The economic opportunity for diverse businesses continues to grow as more corporate investment is directed toward suppliers that are owned, managed and operated by historically underrepresented groups.
But what happens after a diverse startup has gotten a foot in the door with markets, customers and partners? Scaling a business brings unique challenges—everything from access to capital to executive team building—for Black, Hispanic and Latino, women, LGBT+ and veteran owners.
Here are five best practices diverse-owned businesses should keep in mind when scaling.
Financing growth is far different from raising seed capital. As startups begin to scale, they need to ensure they have the right partners and capital structure in place to fuel that growth.
For example: A large buyer wants to enter into a $150 million contract with a diverse vendor. Before that business can capitalize on the opportunity, it needs to be able to finance increased material costs and labor to deliver those receivables.
Typically, scaling requires access to more sophisticated instruments, such as common or preferred stock, asset-based lending or other forms of debt financing.
It’s important diverse suppliers address these issues head-on. Capital constraints can work against them by forcing them to settle for lower-tier opportunities that stymie growth.
As diverse-owned businesses establish themselves and grow, they can transform customers into strategic partners. This network will be a crucial asset in driving growth.
It starts by moving beyond a transactional relationship and toward having strategic conversations with partners. Many large companies with supplier diversity programs can support vendors through capacity building and planning—but it’s up to the business to leverage those resources.
Getting in the room with the right executives from the nation’s largest, most profitable companies is challenging enough. Attracting and developing the right partner network can make all the difference. Having a strategic five- and 10-year plan can help you lay the groundwork for efficient scaling down the road.
Company culture needs to be deeply embedded within the framework of a business and its strategic vision, and it cannot be delegated. CEOs and other leaders of diverse businesses must ensure decision-making relates back to the core mission and values.
Among other things, this means amplifying diversity, equity and inclusion (DEI) across the organization. Building culture through a DEI lens can help diverse suppliers better realize their strategic goals and transform them into leaders in the space.
For example, businesses should consider how they hire, onboard and retain diverse talent. Opening pathways for career advancement can lead to new ideas that allow businesses to innovate, strike new partnerships, serve new markets or make a difference in society.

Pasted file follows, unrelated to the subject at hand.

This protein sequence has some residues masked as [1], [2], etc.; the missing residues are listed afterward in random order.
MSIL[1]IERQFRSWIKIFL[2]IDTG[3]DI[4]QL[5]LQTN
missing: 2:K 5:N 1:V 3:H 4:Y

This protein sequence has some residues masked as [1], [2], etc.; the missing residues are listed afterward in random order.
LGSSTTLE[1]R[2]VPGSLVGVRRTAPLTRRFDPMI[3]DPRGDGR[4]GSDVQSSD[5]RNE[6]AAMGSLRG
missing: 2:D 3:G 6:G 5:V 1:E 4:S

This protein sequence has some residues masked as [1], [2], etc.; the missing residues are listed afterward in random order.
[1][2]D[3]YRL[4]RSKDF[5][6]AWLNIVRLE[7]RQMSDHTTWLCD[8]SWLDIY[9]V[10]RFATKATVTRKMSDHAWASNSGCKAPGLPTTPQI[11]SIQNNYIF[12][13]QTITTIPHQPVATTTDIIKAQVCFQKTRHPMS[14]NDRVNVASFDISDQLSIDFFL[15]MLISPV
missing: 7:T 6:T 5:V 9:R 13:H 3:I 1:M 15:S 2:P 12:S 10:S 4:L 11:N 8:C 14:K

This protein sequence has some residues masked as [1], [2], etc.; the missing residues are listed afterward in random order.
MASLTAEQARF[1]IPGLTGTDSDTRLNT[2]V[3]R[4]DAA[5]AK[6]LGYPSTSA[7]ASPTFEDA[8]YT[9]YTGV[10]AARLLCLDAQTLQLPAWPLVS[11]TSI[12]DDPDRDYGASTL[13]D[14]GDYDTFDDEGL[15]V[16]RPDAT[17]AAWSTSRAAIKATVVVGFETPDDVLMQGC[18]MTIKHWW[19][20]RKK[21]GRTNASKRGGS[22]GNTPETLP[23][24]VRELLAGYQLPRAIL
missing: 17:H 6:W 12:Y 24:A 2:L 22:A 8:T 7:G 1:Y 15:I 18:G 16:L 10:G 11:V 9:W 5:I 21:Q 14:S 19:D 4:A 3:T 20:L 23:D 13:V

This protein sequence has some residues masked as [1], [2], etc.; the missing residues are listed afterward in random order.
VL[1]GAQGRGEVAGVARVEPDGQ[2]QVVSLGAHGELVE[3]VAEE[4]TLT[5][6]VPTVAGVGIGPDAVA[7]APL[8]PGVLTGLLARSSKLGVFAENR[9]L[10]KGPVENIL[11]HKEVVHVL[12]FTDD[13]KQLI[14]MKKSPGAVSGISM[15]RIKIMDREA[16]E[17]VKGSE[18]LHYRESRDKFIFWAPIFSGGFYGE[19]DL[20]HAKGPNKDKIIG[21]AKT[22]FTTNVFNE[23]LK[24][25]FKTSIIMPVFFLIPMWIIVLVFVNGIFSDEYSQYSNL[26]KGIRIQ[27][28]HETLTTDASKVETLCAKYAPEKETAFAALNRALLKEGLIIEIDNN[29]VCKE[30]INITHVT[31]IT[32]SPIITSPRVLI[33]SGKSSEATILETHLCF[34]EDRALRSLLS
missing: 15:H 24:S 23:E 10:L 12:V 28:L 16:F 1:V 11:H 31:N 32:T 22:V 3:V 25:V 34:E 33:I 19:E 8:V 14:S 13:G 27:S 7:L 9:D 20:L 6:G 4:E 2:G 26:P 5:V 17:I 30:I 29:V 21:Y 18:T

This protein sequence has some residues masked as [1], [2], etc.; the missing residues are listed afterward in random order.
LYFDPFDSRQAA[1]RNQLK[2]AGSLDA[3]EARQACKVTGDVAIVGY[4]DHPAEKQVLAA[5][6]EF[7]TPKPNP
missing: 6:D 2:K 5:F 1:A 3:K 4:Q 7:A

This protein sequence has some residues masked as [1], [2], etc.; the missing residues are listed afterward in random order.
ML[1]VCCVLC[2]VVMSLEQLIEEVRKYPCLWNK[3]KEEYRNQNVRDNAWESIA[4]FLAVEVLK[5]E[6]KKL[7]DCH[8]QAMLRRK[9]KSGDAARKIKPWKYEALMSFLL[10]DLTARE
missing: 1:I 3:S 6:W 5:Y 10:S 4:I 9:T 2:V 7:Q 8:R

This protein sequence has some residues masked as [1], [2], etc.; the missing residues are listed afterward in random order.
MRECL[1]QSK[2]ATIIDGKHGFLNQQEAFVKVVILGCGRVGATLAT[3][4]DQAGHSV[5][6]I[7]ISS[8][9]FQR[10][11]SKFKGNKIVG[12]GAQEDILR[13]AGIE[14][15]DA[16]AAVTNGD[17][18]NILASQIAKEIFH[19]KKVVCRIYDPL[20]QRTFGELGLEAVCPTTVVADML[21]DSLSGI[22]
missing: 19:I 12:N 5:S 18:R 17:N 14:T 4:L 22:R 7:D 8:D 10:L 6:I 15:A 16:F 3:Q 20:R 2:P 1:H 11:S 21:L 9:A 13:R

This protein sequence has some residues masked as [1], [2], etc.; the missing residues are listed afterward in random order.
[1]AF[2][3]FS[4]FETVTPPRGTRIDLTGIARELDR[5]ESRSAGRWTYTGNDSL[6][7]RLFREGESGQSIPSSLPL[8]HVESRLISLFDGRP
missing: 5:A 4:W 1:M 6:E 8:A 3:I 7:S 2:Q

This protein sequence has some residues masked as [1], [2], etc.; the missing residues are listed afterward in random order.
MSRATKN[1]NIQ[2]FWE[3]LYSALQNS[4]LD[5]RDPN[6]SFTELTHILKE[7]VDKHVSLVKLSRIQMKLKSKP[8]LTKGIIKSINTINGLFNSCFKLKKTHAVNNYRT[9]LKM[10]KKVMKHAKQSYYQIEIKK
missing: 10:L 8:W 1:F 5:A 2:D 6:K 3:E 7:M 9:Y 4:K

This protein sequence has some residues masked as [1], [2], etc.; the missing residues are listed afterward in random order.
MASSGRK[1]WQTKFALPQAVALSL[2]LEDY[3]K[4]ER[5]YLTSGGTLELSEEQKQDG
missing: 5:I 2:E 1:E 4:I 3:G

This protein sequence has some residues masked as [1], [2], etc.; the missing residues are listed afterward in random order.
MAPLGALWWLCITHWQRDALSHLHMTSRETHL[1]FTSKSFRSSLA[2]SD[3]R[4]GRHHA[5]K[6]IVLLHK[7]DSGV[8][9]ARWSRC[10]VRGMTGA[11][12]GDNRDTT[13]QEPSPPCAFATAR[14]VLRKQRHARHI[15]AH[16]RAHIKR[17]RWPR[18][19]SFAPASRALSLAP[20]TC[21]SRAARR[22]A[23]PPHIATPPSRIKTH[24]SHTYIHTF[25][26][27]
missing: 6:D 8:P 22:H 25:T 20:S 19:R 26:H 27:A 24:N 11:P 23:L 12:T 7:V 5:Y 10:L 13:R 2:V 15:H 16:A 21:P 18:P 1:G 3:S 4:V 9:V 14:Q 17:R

At a fundamental level, compassion leads to action. Understanding this and emphasizing empathy can help businesses unlock the potential of their workforce to drive scale and success.
Typically, founders and startup leaders have to wear multiple hats during the early days of the business. When the time comes to scale, it’s necessary to build out the rest of the executive team.
The first place to start is identifying current gaps in the leadership team—not just operationally, but also in terms of background and lived experiences (which ties back to DEI). With more diverse voices in the mix, businesses can more efficiently bring their strategic and cultural goals to bear.
A surgical and precise hand in team building can help unlock significant scaling opportunities while also checking necessary hiring boxes.
Having a strategic plan to drive sales is critical to a company’s growth. Once the plan is designed, diverse businesses must be thoughtful in their execution to drive sales and reach. And it’s not simply achieved by pounding the proverbial pavement.
Analytical sales planning means being deliberate in searching for relevant, high-ROI opportunities. Spending more time up front developing quality leads and sales content often leads to growth down the road.
Yet sales planning is both art and science. Cultivating a business-owner mindset in middle management and on-the-ground employees can lead to results. Empowering them with decision-making and other responsibilities can make employees feel like they’re working toward something real in which they have a stake.
While organizational specifics will range from company to company, cascading this mindset can energize ambitious employees to go make things happen, which may not occur under a stricter command structure.
As a member of the Billion Dollar Roundtable, JPMorgan Chase is deeply invested in the success of diverse suppliers. Beyond corporate spend, the firm also seeks to actively support vendors in its network—no matter what stage of growth they’re in. This is exemplified by our Racial Equity Commitment, a $30 billion investment that touches entrepreneurship, access to capital and many more areas meant to drive an inclusive economy.
“Having the right networks and the right access to capital and resources are key to helping diverse-owned businesses scale and grow,” said Frederick Royall III, Managing Director and National Head of Diverse Businesses for JPMorgan Chase. “Our Commercial Banking business has 21 bankers throughout the country who are focused on how we do more to support diverse-owned businesses and help them grow.”
Diverse business owners looking to accelerate growth may find the following resources helpful:
JPMorgan Chase Bank, N.A. Member FDIC. Visit jpmorgan.com/cb-disclaimer for disclosures and disclaimers related to this content.